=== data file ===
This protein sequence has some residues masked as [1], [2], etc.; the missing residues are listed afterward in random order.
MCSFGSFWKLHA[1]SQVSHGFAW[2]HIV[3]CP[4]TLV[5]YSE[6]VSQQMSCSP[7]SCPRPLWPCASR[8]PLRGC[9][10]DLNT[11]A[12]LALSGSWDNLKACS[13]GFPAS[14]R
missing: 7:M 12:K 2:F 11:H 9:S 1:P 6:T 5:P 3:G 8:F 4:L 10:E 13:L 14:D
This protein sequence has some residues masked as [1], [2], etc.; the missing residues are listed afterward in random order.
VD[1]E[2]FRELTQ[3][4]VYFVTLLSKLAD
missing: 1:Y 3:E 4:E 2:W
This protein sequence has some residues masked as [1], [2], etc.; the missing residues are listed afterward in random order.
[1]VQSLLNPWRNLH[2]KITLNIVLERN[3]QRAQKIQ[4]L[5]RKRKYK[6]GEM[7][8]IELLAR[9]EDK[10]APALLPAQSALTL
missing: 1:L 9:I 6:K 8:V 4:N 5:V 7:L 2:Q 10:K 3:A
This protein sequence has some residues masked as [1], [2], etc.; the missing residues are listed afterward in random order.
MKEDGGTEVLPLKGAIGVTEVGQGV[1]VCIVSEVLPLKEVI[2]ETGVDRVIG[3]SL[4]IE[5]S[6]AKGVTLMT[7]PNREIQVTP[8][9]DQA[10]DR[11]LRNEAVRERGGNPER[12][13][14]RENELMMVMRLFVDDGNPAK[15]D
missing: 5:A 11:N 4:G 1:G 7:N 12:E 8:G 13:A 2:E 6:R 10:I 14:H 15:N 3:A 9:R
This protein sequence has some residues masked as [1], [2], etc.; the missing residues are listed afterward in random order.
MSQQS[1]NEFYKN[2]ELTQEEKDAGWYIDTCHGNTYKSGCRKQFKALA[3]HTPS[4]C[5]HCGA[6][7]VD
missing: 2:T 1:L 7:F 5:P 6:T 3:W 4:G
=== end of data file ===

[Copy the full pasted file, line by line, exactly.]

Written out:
This protein sequence has some residues masked as [1], [2], etc.; the missing residues are listed afterward in random order.
MCSFGSFWKLHA[1]SQVSHGFAW[2]HIV[3]CP[4]TLV[5]YSE[6]VSQQMSCSP[7]SCPRPLWPCASR[8]PLRGC[9][10]DLNT[11]A[12]LALSGSWDNLKACS[13]GFPAS[14]R
missing: 7:M 12:K 2:F 11:H 9:S 1:P 6:T 5:P 3:G 8:F 4:L 10:E 13:L 14:D
This protein sequence has some residues masked as [1], [2], etc.; the missing residues are listed afterward in random order.
VD[1]E[2]FRELTQ[3][4]VYFVTLLSKLAD
missing: 1:Y 3:E 4:E 2:W
This protein sequence has some residues masked as [1], [2], etc.; the missing residues are listed afterward in random order.
[1]VQSLLNPWRNLH[2]KITLNIVLERN[3]QRAQKIQ[4]L[5]RKRKYK[6]GEM[7][8]IELLAR[9]EDK[10]APALLPAQSALTL
missing: 1:L 9:I 6:K 8:V 4:N 5:V 7:L 2:Q 10:K 3:A
This protein sequence has some residues masked as [1], [2], etc.; the missing residues are listed afterward in random order.
MKEDGGTEVLPLKGAIGVTEVGQGV[1]VCIVSEVLPLKEVI[2]ETGVDRVIG[3]SL[4]IE[5]S[6]AKGVTLMT[7]PNREIQVTP[8][9]DQA[10]DR[11]LRNEAVRERGGNPER[12][13][14]RENELMMVMRLFVDDGNPAK[15]D
missing: 5:A 11:N 4:G 1:G 7:N 12:E 8:G 13:A 2:E 6:R 10:I 14:H 15:N 3:A 9:R
This protein sequence has some residues masked as [1], [2], etc.; the missing residues are listed afterward in random order.
MSQQS[1]NEFYKN[2]ELTQEEKDAGWYIDTCHGNTYKSGCRKQFKALA[3]HTPS[4]C[5]HCGA[6][7]VD
missing: 2:T 1:L 7:F 5:P 6:T 3:W 4:G